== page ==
Death counts fail to capture full mortality effects of COVID-19, study finds — ScienceDaily

More than 200,000 people in the U.S. have died from COVID-19. Some argue that statistic is inaccurate due to inconsistencies in how deaths are being reported. But researchers from the University of South Florida claim that even if those deaths have been correctly measured, the number doesn’t fully convey the true mortality effects of COVID-19.

A study published in the Journal of Public Health finds that for each person in the U.S. who died after contracting COVID-19, an average of nearly 10 years of life had been lost. Researchers claim “years of life lost” is a more insightful measure than death count since it accounts for the ages of the deceased. The tool is often used to determine the effects of non-communicable disease, drug misuse and suicide. They believe “years of life lost” is especially appropriate given the range of ages at which individuals have died of COVID-19.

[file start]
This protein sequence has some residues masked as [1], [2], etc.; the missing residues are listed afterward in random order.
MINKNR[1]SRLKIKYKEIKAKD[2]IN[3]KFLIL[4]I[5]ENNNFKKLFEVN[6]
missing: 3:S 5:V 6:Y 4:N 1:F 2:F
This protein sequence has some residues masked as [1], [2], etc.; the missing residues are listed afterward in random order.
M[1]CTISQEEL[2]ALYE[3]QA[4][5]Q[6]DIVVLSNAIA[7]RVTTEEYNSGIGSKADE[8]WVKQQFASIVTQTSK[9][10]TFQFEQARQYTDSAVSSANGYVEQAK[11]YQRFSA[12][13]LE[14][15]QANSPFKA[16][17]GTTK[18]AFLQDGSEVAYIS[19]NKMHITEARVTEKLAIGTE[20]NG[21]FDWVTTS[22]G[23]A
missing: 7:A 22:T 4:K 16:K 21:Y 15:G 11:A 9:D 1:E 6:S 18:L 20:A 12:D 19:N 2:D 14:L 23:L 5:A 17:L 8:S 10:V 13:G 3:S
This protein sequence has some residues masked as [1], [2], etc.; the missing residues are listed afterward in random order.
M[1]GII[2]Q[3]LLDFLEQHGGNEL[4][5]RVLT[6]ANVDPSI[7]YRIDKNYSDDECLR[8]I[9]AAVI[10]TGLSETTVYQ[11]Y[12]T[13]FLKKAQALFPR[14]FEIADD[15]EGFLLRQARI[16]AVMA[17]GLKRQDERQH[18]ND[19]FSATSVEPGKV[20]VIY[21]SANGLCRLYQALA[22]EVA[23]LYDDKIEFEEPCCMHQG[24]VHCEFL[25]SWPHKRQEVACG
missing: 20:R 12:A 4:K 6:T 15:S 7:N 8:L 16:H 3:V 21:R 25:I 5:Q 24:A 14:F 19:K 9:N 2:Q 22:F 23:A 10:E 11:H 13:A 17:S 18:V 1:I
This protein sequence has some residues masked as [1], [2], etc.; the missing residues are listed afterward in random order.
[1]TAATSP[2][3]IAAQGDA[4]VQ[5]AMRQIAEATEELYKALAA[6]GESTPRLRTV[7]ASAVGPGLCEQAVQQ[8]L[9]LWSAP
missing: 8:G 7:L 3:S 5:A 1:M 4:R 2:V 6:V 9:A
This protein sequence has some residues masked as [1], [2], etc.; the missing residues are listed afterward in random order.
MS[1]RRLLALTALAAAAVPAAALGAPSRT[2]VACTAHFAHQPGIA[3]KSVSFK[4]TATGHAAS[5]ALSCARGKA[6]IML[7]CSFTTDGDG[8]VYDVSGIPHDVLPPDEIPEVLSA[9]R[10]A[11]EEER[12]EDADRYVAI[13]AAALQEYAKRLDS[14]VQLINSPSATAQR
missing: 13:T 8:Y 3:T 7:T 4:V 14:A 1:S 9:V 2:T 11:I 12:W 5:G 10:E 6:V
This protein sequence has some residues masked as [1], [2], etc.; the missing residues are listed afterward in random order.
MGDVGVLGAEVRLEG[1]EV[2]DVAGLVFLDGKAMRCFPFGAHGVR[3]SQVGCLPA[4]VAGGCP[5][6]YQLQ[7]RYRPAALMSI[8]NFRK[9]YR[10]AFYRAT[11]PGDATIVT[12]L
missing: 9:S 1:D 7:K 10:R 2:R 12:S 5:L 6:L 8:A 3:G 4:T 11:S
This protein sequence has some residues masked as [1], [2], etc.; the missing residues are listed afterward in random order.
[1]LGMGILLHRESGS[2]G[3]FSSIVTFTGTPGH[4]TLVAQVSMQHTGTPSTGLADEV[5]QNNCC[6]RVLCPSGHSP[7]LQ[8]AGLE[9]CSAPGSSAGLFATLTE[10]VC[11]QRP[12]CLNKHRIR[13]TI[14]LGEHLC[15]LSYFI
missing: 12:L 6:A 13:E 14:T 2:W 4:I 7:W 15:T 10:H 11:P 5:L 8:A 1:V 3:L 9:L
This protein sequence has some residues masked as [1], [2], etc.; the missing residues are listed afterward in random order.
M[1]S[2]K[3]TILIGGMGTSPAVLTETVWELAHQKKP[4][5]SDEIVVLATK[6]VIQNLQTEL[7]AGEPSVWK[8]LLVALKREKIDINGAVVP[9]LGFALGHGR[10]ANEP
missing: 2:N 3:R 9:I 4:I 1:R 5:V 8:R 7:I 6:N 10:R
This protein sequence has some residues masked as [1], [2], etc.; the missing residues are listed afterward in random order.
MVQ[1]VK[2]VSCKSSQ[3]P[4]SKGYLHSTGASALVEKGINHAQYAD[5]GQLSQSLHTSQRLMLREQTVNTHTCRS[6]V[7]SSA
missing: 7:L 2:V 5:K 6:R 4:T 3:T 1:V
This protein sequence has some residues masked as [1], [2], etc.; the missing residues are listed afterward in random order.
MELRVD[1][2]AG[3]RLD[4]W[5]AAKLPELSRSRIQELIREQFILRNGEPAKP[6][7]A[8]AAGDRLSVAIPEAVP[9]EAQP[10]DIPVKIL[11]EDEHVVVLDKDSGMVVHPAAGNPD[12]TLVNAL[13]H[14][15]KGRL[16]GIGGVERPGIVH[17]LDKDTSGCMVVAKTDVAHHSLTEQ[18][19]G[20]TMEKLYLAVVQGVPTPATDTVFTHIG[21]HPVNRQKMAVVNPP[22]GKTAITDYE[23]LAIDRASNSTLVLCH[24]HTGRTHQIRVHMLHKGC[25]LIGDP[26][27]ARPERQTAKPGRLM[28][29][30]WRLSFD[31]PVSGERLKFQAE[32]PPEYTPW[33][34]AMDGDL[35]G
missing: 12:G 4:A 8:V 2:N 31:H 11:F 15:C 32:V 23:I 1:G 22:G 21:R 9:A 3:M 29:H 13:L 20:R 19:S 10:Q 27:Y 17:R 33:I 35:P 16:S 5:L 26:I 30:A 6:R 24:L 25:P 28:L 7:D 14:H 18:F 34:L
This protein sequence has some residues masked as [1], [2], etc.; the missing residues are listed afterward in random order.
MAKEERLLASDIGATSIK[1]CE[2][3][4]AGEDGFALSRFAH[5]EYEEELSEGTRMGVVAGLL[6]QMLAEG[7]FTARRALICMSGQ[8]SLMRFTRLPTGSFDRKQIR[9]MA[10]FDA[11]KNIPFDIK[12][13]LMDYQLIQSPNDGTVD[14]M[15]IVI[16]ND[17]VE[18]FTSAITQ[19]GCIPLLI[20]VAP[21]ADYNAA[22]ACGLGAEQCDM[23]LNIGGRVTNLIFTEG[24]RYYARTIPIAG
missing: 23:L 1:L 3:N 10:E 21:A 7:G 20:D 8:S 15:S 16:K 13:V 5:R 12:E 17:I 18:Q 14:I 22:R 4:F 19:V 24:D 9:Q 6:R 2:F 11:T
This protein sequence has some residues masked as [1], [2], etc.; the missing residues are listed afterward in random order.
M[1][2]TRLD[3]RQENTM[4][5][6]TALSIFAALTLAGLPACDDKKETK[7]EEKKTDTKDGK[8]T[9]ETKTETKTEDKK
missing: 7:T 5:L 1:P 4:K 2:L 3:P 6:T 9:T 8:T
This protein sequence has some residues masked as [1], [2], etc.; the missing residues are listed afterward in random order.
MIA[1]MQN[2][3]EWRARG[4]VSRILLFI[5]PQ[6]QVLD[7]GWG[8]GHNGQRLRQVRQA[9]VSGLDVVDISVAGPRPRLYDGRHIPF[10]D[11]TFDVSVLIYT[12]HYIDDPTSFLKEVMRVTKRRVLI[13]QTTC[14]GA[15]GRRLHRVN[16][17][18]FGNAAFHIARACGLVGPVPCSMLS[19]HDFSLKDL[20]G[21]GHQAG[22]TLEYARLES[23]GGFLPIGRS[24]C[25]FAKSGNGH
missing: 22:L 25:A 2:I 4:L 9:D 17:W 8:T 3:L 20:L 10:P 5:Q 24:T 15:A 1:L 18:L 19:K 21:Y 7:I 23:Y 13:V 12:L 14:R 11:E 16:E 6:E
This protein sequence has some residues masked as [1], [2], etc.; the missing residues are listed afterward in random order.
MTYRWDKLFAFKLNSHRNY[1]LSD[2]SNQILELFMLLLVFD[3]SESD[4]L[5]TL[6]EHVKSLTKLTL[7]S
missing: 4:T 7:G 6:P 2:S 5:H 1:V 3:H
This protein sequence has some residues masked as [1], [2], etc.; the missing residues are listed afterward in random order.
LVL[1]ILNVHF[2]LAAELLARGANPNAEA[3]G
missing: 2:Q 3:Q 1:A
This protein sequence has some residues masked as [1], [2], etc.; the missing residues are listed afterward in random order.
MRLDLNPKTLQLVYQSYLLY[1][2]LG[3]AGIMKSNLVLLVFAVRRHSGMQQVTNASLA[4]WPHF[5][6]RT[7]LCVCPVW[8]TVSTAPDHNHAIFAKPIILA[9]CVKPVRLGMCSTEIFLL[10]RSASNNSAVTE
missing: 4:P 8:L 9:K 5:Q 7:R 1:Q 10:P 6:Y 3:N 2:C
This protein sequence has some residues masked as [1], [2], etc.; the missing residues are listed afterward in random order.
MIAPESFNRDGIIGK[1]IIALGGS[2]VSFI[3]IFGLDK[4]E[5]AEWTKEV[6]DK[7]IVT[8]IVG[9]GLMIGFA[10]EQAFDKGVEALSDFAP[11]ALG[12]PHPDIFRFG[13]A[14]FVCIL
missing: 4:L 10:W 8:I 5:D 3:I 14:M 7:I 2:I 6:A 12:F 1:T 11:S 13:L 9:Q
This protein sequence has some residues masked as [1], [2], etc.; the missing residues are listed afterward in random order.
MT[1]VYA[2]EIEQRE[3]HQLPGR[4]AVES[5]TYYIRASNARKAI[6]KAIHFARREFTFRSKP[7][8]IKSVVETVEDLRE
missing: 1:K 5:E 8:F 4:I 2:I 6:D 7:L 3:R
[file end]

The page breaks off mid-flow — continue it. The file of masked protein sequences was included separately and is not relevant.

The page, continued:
“While death

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